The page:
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A lovely family vacation...in Egypt during the Arab Spring revolution of 2011.

Catherine Ann Silva, who volunteered 4 1/2 months at the Edna Adan Maternity Hospital, brings her family to meet Edna, "the woman who changed my life," when Edna visits the Los Angeles Skirball Institute Half The Sky Exhibit.

Announcing Win-a-Trip 2012

Win-A-Tip with Nicholas Kristof of the New York Times. He does this every year in Spring/Summer. Humanitarian trip. Apply!!! www.youtube.com/NicholasKristof

Achille (age 12) sits in Koaro Village, near the Liberian border. He and his family fled to Liberia to escape the violence that erupted after the November 2010 presidential election. They returned to find their home had been damaged and looted. “They took everything,” Achille said. “They stole all my books.” - Côte d’Ivoire, 2011 ©UNICEF/ Olivier Asselin - http://www.unicef.org/photography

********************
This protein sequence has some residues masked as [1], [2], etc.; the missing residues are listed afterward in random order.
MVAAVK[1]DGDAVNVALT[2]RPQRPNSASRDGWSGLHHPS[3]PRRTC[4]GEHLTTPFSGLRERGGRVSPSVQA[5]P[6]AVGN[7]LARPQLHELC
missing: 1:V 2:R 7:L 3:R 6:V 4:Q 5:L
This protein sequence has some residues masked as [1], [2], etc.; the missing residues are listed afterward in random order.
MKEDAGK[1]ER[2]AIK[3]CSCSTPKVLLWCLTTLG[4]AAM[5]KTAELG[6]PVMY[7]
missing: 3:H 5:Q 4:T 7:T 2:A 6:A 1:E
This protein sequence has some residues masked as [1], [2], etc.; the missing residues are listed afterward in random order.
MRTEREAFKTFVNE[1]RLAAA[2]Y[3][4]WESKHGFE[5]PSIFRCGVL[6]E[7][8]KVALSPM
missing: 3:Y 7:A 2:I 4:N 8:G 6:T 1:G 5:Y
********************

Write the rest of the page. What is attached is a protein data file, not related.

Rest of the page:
An Intimate Conversation with CNN Hero Somaly Mam

Somaly Mam is the founder of the Somaly Mam Foundation which works to end sex trafficking and help former sex slaves regain their lives. She is a former child slave from Cambodia who is now known as a Visionary and Hero worldwide.

Marie Colvin: They’re killing with impunity here. I need to be at the epicentre of the storm — War reporting legend on why she went to Syria, where she was killed. http://journalists.net/article/219/marie-colvin-on-why-she-went-to-syria-where-she-was-killed

Lucy Mashua comes from South Kenya, from a Maasai family. Today, the 30-years old woman lives in Dallas where, after a long Odysse, she found a new home. At age of nine, she became a victim of female genital mutilation, at age of twelve, she was sold! Now a global ambassador fighting FGM.

A selfie with one of my heroes, Dr. Denis Mukwege, at the Harvard commencement as he receives an honorary degree for his heroic work on behalf of women in Congo.

In August 2009, Shining Hope for Communities founded The Kibera School for Girls, the first tuition-free school for girls in Kibera. By providing a superior education, daily nourishment, uniforms, and schools supplies all free of charge, they were able to give the brightest and most at-risk girls the power of hope and education.